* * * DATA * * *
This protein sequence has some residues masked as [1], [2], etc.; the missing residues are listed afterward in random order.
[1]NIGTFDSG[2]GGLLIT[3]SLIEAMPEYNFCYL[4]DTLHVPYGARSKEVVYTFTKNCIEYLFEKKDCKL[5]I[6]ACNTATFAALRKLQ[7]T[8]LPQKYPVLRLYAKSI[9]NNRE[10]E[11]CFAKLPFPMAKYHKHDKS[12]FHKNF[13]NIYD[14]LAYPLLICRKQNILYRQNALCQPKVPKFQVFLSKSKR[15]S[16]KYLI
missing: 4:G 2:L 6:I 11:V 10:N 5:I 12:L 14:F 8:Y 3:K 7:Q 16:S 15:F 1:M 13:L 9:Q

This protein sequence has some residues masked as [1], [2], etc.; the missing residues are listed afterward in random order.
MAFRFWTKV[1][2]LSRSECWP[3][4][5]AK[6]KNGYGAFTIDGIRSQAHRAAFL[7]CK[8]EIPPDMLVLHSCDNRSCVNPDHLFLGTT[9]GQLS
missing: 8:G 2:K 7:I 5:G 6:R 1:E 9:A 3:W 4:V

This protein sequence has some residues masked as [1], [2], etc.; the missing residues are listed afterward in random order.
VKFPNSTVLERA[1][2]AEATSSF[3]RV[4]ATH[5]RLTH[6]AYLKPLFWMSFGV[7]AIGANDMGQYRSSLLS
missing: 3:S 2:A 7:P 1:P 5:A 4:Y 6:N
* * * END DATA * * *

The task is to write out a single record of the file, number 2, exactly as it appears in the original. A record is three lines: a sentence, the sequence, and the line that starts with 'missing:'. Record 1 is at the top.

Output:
This protein sequence has some residues masked as [1], [2], etc.; the missing residues are listed afterward in random order.
MAFRFWTKV[1][2]LSRSECWP[3][4][5]AK[6]KNGYGAFTIDGIRSQAHRAAFL[7]CK[8]EIPPDMLVLHSCDNRSCVNPDHLFLGTT[9]GQLS
missing: 8:G 2:K 7:I 5:G 6:R 1:E 9:A 3:W 4:V